Genie Lens Technology founder barred from securities industry, ordered to pay a more-than $13 million judgment
DENVER (Oct. 8, 2015) – Seth Weiss, former CEO and managing member of Genie Lens Technology, LLC, has been permanently barred from the Colorado securities industry, and has further been ordered to pay over $13 million plus 8-percent interest in restitution, disgorgement, and damages to the Colorado Division of Securities, part of the Department of Regulatory Agencies (DORA).
The court order follows a trial of the matter in which the Division, represented by the Colorado Attorney General’s office, proved that the defendant violated both the registration requirement and anti-fraud provisions of the Colorado Securities Act.
“Again, under Securities Commissioner Gerald Rome’s leadership, the Division of Securities staff’s investigative work has uncovered significant fraudulent practices harmful to Colorado investors,” said Joe Neguse, DORA Executive Director. “I commend them on their important work.”
Weiss, a resident of Cherry Hills Village, co-founded Genie Lens Technology in 2006. The company was formed to research, develop, and manufacture various intellectual property patents. The defendant initially offered investors five-year promissory notes promising a 10-percent interest rate. In 2010, Weiss contacted current investors to offer an extended two-year promissory note on their investments, and further asked them to help him recruit new investors for a three-year note offering. Neither the two, nor the three-year promissory note offerings were ever registered with the Division.
According to findings made in the court’s order, beginning in 2009 at the request of the company’s Chief Operating Officer, Genie Lens began issuing quarterly reports to its investors that included balance sheets and profit and loss statements for the company. Weiss, who had sole access to the company’s bank account and records, would receive statements from the bank at his home address, and would then supply the balance sheets that purportedly represented “actual” cash that Genie Lens had to his investors on a regular basis. However, through an investigation into company bank records, the Division discovered that not once in the three-plus years of quarterly reports did Weiss communicate the true state of the company’s finances.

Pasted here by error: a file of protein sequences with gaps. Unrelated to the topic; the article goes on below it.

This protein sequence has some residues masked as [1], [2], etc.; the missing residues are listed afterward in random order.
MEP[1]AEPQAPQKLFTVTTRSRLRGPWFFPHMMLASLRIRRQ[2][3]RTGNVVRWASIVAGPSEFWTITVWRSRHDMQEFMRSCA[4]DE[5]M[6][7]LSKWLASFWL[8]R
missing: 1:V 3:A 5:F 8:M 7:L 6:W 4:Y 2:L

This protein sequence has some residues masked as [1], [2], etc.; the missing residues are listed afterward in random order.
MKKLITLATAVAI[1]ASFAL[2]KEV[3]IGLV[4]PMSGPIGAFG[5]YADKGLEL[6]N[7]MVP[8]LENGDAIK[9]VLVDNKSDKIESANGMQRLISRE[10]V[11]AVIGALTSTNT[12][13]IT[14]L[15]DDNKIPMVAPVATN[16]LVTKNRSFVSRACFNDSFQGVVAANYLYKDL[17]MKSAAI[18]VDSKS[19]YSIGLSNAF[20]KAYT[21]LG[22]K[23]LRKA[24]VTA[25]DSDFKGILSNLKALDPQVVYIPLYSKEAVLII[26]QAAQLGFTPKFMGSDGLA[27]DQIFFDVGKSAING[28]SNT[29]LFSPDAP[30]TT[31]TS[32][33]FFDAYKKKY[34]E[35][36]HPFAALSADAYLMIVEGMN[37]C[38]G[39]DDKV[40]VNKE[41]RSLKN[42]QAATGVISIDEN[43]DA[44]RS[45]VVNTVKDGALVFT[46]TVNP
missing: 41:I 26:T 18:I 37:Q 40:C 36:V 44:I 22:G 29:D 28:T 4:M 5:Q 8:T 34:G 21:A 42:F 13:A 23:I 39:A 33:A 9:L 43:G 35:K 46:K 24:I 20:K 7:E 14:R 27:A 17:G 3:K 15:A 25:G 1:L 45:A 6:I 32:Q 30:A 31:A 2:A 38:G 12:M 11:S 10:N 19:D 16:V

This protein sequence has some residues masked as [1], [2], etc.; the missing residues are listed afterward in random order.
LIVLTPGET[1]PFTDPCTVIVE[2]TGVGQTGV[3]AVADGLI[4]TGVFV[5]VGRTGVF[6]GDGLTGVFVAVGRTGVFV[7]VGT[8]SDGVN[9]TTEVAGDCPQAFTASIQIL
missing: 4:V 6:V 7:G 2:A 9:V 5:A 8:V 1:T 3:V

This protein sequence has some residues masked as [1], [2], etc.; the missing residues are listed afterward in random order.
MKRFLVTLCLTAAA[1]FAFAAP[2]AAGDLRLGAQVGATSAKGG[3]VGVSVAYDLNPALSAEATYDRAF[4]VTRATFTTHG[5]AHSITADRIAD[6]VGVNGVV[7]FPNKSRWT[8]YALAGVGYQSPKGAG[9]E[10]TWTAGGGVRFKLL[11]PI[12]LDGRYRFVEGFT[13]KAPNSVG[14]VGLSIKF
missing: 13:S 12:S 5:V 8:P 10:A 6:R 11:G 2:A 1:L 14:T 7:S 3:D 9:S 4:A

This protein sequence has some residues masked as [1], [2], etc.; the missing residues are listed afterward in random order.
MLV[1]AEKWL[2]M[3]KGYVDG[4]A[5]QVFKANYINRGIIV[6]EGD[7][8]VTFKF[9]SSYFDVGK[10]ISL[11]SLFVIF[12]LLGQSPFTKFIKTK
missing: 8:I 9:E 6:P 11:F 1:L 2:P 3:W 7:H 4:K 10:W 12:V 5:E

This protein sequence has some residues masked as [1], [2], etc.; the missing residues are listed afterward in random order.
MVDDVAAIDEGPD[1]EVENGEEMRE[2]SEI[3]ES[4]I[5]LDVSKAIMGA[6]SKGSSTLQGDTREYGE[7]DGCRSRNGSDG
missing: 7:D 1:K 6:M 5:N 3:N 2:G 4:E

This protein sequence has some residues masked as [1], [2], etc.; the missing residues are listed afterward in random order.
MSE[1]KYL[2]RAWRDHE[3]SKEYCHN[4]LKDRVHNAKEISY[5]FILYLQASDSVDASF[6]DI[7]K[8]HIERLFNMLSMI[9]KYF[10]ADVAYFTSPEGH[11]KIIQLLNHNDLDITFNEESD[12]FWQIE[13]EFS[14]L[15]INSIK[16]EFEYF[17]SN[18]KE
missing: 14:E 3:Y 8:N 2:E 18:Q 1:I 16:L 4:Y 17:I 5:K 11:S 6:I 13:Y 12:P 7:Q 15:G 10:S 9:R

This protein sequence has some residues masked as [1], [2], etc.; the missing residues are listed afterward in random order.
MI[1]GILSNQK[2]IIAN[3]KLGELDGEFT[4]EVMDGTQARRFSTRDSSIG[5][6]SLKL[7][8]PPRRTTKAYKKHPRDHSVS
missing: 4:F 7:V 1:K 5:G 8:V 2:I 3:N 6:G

One quarterly report to investors in 2012 went so far as to represent that the company had over $1 million in its checking account. A few weeks later a bank statement indicated there was actually $749.85 in the company account. Two weeks after that bank statement issued, Weiss stated in a webinar to investors that Genie Lens had “about $2 million…cash on hand.”
“What we saw here was a deliberate betrayal of the trust placed in Mr. Weiss by the investors in his company,” stated Colorado Securities Commissioner Gerald Rome. “Not only did Weiss flat out misrepresent to his investors a situation that would have greatly influenced their investment decisions, but furthermore used them to recruit other unknowing victims.”
During trial, several investors testified that they reviewed and relied upon the quarterly updates and information provided by Weiss to inform their decisions about whether to continue or make new investments with Genie Lens Technologies. The court agreed that these statements were unquestionably of material importance to a reasonable investor. Therefore, the court ruled in favor of the Division of Securities, and found that both the registration and anti-fraud provisions of the Securities Act had been willfully violated by Weiss.
In addition to his permanent and immediate restraint from practicing— directly or indirectly—in the Colorado securities industry, the court ruled that Weiss raised, and is therefore responsible for $12,146,002 in funds for the two-year promissory note offer, and $1.15 million for the three-year offer. In aggregate, the judgment states that Weiss is ordered to pay $13,296,002 to the Division.
The order was signed by District Court Judge Shelley Gilman on Tuesday, October 7. At trial, the Division was represented by Assistant Attorneys General Charles Kooyman and Nicholas Lopez from the Colorado Attorney General’s office. “We appreciate the hard work and professionalism shown by our attorneys throughout the pursuit of this case,” said Commissioner Rome.
A copy of the court order can be found on the Division’s web site or obtained by calling 303-894-2320.
Division of Securities